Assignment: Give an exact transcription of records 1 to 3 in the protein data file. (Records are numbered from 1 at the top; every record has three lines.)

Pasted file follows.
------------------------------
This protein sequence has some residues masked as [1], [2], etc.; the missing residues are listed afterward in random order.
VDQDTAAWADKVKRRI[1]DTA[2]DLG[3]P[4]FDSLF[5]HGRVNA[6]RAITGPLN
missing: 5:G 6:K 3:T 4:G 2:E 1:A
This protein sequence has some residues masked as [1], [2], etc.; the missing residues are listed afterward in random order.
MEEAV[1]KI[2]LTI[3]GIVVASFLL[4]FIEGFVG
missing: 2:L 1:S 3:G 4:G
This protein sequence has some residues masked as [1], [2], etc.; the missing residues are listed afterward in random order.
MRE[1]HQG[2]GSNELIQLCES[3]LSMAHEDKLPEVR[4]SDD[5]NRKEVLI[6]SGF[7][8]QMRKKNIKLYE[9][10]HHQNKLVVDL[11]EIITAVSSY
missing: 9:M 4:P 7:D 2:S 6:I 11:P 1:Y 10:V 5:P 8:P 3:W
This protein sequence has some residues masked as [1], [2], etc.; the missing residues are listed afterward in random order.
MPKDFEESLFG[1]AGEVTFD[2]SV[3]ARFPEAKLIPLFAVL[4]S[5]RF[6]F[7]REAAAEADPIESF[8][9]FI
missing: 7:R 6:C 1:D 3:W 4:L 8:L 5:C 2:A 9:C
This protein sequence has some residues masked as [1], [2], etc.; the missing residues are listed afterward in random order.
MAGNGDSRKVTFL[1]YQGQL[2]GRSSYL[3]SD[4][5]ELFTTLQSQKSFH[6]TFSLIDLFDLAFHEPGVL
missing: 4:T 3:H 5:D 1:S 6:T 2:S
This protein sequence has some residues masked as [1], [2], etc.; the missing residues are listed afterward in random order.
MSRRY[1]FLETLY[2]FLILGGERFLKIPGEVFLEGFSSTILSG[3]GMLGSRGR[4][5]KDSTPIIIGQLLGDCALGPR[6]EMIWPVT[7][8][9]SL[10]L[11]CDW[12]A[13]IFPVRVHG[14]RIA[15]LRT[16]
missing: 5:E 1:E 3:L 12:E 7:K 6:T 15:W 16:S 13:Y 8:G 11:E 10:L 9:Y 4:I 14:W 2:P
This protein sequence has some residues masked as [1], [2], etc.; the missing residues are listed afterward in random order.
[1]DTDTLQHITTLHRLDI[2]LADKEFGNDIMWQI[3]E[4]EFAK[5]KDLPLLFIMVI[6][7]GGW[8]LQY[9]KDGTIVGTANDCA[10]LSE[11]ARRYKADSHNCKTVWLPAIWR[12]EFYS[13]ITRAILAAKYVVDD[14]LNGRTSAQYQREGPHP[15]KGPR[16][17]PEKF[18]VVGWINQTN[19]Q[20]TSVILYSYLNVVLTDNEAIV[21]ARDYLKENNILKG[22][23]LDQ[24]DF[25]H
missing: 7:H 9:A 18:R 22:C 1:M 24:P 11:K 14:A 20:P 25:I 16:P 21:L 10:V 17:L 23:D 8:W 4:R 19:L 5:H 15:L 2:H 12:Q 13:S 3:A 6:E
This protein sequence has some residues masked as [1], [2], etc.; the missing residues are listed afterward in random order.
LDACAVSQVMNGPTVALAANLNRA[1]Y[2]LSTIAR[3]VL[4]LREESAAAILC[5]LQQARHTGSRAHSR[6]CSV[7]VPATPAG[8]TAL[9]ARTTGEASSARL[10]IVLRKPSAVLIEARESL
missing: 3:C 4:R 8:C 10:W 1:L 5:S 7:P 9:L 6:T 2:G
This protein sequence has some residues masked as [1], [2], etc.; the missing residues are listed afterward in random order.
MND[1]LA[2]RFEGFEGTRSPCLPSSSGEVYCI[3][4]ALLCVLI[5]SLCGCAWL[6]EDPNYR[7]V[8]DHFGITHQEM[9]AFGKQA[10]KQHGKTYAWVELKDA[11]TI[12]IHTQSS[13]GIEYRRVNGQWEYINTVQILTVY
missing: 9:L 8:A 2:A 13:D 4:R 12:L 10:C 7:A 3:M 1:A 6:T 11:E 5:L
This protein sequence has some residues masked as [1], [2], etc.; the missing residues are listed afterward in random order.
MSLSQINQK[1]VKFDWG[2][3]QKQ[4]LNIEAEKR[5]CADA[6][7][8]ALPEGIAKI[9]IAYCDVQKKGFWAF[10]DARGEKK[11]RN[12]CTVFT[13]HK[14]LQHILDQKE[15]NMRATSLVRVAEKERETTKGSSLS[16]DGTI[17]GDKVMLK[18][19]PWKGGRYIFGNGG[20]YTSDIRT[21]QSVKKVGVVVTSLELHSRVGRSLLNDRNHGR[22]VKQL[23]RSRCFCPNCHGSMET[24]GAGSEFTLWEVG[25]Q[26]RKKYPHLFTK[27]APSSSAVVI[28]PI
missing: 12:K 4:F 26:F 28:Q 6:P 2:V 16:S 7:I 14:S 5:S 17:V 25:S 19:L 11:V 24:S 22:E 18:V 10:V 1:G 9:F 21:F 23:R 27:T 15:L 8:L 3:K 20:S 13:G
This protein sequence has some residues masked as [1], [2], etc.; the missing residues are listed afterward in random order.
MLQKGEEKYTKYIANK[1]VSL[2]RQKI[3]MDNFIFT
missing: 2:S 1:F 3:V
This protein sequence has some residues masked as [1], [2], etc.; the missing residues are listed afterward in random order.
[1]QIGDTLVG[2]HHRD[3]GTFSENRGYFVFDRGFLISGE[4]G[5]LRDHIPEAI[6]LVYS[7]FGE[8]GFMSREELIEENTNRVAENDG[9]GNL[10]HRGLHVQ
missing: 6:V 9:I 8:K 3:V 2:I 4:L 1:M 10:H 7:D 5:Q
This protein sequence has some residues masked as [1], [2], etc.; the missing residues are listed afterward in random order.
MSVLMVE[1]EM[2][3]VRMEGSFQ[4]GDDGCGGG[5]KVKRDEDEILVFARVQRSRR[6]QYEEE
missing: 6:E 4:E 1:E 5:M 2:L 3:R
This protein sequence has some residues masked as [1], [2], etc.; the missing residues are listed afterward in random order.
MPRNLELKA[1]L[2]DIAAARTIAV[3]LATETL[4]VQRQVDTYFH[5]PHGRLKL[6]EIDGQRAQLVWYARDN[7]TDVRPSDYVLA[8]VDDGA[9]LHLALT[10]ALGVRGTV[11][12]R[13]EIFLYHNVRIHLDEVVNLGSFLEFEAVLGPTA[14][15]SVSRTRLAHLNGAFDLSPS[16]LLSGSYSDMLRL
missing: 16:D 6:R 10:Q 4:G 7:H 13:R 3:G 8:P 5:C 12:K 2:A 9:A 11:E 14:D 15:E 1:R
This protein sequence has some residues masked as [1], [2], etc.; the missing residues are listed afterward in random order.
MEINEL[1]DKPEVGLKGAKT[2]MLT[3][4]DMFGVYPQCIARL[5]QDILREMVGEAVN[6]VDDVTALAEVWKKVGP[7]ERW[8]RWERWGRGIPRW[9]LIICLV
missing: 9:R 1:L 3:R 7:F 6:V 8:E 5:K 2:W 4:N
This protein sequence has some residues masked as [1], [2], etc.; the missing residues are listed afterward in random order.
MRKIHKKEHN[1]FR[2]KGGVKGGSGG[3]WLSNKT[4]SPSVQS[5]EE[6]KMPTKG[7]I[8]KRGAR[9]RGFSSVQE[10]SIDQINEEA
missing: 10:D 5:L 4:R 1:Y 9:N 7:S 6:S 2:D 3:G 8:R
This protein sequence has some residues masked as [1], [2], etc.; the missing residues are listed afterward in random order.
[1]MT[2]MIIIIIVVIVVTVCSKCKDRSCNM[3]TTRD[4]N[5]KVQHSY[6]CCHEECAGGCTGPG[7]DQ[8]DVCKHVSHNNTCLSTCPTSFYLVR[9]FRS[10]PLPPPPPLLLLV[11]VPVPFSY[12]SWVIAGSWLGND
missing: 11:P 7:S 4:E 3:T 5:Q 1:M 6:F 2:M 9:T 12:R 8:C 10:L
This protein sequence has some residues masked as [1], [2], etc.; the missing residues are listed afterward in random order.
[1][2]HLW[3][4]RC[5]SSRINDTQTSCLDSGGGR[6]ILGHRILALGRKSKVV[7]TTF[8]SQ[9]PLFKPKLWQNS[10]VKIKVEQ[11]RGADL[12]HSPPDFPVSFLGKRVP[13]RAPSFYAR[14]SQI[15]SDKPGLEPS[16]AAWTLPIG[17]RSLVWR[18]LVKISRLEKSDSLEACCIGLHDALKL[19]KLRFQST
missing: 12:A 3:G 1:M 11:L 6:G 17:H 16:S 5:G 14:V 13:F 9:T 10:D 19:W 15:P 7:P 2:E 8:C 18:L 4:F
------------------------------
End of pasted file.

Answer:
This protein sequence has some residues masked as [1], [2], etc.; the missing residues are listed afterward in random order.
VDQDTAAWADKVKRRI[1]DTA[2]DLG[3]P[4]FDSLF[5]HGRVNA[6]RAITGPLN
missing: 5:G 6:K 3:T 4:G 2:E 1:A
This protein sequence has some residues masked as [1], [2], etc.; the missing residues are listed afterward in random order.
MEEAV[1]KI[2]LTI[3]GIVVASFLL[4]FIEGFVG
missing: 2:L 1:S 3:G 4:G
This protein sequence has some residues masked as [1], [2], etc.; the missing residues are listed afterward in random order.
MRE[1]HQG[2]GSNELIQLCES[3]LSMAHEDKLPEVR[4]SDD[5]NRKEVLI[6]SGF[7][8]QMRKKNIKLYE[9][10]HHQNKLVVDL[11]EIITAVSSY
missing: 9:M 4:P 7:D 2:S 6:I 11:P 1:Y 10:V 5:P 8:P 3:W